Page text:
Typically, you might expect to encounter resistance to change in a long-established organization. In contrast, I’ve uncovered a pent-up demand for transformation in my current role. Now the challenge is effectively harnessing and directing that energy to ensure it’s aligned, consistent, productive and leads to our desired outcomes.

Why does a TMO belong in a CDO or CIO’s reporting structure, and what advice do you have for other leaders looking to establish a TMO at a long-standing organization?

CIOs and CDOs should be immersed in constructing new business models at their organizations. And a best-in-class transformation management office provides core principles for an organization’s future-state supported by solid business practices and enabled by technology.

To me, this is a natural way of thinking about a CIO or CDO’s responsibilities and the presence they should be bringing to the executive suite—it’s not one of being in the back seat, simply providing answers to technology challenges. Today, I believe this is the expectation and a differentiator for success.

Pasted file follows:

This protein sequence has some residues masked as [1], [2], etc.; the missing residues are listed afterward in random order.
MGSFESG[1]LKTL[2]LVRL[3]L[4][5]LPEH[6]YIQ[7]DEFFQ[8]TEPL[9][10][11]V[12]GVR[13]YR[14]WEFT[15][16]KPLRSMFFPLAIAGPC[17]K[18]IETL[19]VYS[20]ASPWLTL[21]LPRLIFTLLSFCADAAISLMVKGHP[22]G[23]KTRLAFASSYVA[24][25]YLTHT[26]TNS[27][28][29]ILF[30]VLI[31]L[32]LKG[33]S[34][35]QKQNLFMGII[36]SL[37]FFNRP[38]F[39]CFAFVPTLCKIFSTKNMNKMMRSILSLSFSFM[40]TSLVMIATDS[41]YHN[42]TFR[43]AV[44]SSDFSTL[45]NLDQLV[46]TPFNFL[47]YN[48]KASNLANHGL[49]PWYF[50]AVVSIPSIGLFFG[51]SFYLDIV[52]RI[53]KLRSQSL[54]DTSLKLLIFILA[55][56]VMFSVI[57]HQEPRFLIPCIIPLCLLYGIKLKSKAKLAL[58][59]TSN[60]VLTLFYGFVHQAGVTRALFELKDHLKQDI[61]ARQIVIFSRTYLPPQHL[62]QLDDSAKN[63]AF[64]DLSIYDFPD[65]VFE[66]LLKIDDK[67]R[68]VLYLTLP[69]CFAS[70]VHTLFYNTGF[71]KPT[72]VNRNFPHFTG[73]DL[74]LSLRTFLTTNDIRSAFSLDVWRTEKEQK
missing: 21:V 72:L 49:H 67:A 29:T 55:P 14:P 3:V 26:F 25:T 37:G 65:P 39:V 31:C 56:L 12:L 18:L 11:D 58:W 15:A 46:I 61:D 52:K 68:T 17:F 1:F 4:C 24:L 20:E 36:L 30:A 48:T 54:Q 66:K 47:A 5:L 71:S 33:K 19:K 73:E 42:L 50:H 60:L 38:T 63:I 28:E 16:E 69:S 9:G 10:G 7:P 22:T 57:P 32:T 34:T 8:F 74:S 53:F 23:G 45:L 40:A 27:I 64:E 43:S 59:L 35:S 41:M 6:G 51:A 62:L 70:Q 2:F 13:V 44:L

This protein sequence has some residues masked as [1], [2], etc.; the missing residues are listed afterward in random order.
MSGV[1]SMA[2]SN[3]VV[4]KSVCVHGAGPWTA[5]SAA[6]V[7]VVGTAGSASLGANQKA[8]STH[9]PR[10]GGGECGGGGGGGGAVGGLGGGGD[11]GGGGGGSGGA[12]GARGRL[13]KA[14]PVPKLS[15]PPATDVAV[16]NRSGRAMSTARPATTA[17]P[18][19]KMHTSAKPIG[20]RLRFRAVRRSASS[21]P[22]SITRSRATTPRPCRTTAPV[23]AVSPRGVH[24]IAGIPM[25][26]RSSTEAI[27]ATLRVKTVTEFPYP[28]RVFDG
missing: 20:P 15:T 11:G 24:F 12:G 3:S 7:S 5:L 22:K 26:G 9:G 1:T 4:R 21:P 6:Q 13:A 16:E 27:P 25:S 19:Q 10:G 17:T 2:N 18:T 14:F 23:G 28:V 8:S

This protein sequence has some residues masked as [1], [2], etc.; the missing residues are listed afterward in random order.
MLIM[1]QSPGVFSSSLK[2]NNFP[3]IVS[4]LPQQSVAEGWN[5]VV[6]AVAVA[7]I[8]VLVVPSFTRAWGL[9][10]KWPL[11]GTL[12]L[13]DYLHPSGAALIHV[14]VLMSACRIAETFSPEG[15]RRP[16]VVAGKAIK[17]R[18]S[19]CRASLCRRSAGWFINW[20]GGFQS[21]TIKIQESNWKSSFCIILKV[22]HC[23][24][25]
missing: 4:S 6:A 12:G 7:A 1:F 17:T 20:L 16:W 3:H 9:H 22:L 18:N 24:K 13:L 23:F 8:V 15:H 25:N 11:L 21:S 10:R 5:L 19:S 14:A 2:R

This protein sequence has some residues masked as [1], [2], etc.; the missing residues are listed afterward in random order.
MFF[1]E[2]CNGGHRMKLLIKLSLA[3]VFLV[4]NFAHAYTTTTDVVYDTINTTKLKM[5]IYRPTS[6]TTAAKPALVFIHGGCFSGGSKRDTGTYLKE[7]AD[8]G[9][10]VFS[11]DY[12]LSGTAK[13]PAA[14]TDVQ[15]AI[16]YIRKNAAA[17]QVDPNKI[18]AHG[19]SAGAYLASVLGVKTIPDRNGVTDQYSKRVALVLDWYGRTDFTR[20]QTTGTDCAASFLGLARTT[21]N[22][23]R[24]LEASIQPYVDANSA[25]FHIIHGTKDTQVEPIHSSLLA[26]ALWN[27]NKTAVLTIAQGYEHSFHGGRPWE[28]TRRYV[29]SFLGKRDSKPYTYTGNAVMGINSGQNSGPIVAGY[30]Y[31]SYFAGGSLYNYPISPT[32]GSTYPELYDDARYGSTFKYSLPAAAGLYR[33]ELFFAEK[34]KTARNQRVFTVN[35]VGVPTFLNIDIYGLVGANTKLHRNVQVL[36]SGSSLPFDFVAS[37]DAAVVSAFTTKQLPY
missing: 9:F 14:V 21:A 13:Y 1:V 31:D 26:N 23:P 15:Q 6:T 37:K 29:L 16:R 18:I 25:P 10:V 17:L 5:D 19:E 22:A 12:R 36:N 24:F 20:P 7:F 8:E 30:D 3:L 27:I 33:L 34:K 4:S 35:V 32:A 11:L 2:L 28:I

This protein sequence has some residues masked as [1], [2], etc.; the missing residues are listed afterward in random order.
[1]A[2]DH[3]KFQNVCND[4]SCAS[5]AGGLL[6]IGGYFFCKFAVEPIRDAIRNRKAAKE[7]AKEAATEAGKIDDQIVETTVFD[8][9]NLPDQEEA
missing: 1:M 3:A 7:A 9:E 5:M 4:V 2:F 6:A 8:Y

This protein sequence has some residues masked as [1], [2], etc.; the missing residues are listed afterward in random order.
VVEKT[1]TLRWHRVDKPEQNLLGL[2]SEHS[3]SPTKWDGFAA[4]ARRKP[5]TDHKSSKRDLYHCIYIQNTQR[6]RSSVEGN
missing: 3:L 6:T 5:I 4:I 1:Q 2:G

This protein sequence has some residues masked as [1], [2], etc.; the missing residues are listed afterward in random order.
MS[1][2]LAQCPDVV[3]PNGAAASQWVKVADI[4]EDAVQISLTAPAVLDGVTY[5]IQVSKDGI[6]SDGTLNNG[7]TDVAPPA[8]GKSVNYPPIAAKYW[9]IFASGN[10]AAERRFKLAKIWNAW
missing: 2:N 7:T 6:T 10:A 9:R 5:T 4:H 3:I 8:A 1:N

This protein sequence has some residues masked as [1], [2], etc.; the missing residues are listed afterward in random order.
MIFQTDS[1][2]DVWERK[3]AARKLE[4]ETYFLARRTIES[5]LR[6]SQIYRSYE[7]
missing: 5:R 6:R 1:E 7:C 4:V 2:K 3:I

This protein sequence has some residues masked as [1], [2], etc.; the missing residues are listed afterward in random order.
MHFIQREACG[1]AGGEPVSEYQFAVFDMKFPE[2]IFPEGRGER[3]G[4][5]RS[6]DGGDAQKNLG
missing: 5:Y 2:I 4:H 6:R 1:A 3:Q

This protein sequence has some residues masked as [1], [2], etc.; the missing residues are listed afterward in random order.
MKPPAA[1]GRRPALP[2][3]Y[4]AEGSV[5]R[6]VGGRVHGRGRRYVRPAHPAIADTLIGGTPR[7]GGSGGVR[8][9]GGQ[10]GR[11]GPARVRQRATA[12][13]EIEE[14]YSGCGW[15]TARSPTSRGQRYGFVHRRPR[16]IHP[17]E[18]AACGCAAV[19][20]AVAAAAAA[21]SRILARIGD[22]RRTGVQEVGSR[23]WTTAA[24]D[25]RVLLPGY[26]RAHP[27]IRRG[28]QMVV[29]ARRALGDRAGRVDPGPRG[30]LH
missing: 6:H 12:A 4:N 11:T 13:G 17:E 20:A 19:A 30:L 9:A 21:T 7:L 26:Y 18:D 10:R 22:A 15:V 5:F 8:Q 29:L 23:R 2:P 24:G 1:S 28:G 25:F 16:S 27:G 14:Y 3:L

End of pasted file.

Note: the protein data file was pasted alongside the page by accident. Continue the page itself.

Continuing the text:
As such, it’s vital that we expand our understanding and grow overall business acumen. My career began in mechanical engineering, then consulting and finally the technology implementation to affect business outcomes. Those experiences have helped me to establish credibility with business leaders and more natively speak their language, as I’ve experienced challenges similar to theirs and have seen how they were addressed and how technology influenced the resolution.

To successfully establish a TMO practice, I recommend first gathering the unanimous support of your organization’s executive leadership team. While transformation should have an owner, it’s not successful if solely owned within the TMO function—it takes the entire executive team’s alignment, support and enthusiasm to lead across functions cohesively.

To do that, you must create and ensure active leadership of the initiatives by other executives. Even with alignment and support, that doesn’t necessarily translate to active ownership and engagement. Critically, we all must have shared accountability that then naturally translates to active leadership.

Get the StrategicCHRO360 Briefing

Sign up today to get weekly access to the latest issues affecting CHROs in every industry